James Watson

watson-and-crickwatson


  • If you could find the gene which determines sexuality and a woman decides she doesn’t want a homosexual child, well, let her (abort the fetus).
  • [I am] inherently gloomy about the prospect of Africa [because] all our social policies are based on the fact that their intelligence is the same as ours—whereas all the testing says not really.
  • If you are really stupid, I would call that a disease. The lower 10 per cent who really have difficulty, even in elementary school, what’s the cause of it? A lot of people would like to say, ‘Well, poverty, things like that.’ It probably isn’t. So I’d like to get rid of that, to help the lower 10 per cent.
  • People say it would be terrible if we made all girls pretty. I think it would be great.
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3 Responses to James Watson

  1. shinichi says:

    Stupidity should be cured, says DNA discoverer

    by Shaoni Bhattacharya

    http://www.newscientist.com/article/dn3451

    Fifty years to the day from the discovery of the structure of DNA, one of its co-discoverers has caused a storm by suggesting that stupidity is a genetic disease that should be cured.

    On 28 February 1953 biologists James Watson and Francis Crick discovered the structure of DNA – the chemical code for all life. The breakthrough revealed how genetic information is passed from one generation to the next and revolutionised biology and medicine.

    But in a documentary series to be screened in the UK on Channel 4, Watson says that low intelligence is an inherited disorder and that molecular biologists have a duty to devise gene therapies or screening tests to tackle stupidity.

    “If you are really stupid, I would call that a disease,” says Watson, now president of the Cold Spring Harbour Laboratory, New York. “The lower 10 per cent who really have difficulty, even in elementary school, what’s the cause of it? A lot of people would like to say, ‘Well, poverty, things like that.’ It probably isn’t. So I’d like to get rid of that, to help the lower 10 per cent.”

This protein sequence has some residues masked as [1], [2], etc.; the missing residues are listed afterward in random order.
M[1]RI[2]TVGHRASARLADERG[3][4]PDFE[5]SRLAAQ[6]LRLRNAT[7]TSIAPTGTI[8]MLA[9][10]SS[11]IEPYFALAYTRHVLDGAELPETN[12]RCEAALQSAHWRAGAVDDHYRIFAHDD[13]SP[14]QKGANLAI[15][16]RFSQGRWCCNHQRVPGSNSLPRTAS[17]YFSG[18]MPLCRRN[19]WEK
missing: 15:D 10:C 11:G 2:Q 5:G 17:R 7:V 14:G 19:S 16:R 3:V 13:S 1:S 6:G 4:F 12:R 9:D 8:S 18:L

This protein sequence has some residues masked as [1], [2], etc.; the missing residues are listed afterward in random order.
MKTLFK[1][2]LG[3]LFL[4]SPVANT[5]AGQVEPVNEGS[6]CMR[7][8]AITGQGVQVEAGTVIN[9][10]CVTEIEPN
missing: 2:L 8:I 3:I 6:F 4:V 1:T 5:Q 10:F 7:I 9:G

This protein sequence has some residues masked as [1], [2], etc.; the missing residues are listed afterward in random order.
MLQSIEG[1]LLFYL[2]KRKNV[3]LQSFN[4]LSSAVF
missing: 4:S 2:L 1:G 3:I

Watson, no stranger to controversy, also suggests that genes influencing beauty could also be engineered. “People say it would be terrible if we made all girls pretty. I think it would be great.”

    Complex traits

    But other scientists have questioned both the ethics and plausibility of his suggestions.

    Nikolas Rose, a bioethics expert at the London School of Economics, says such genetic engineering may not be possible: “These are complex traits, with multiple genes interacting with the environment.”

    “These are characteristically casual and provocative statements by James Watson,” Rose adds. “I think they should be treated just as amusing rather than as a serious account of what behavioural genetics or any genetics should be doing, or will be able to do.”

    Geneticist Steve Jones, at University College London, dismisses Watson’s comments about beauty as “daft”. “The concept of beauty is a subjective one,” he told New Scientist.

    No fool

    But he adds: “The IQ suggestion is a little bit less silly, if you turn the logic on its head. Watson likes to annoy – no question – but he’s no fool.” Genetics could and does help people with severe disorders like Fragile X syndrome and phenylketonuria, both of which affect IQ, says Jones: “The problem is where do we draw the line?”

    Series producer David Dugan, of Windfall Films, said the programmes also show Watson visiting a family who greatly value their child with Down’s syndrome, as well as their child without Down’s.

    “We were keen to confront Jim with this – he was genuinely moved,” but insisted that geneticists should work to eliminate the disorder. Dugan believes Watson’s views emanate from his own family’s experiences with his son, who has a mental illness resembling schizophrenia.

  2. shinichi says:

    Smart People, Dumb Quotes

    James Watson

    http://www.thedailybeast.com/newsweek/galleries/2010/04/07/smart-people-dumb-quotes.html#slide11

    The Racially Charged Rant

    [I am] inherently gloomy about the prospect of Africa [because] all our social policies are based on the fact that their intelligence is the same as ours—whereas all the testing says not really.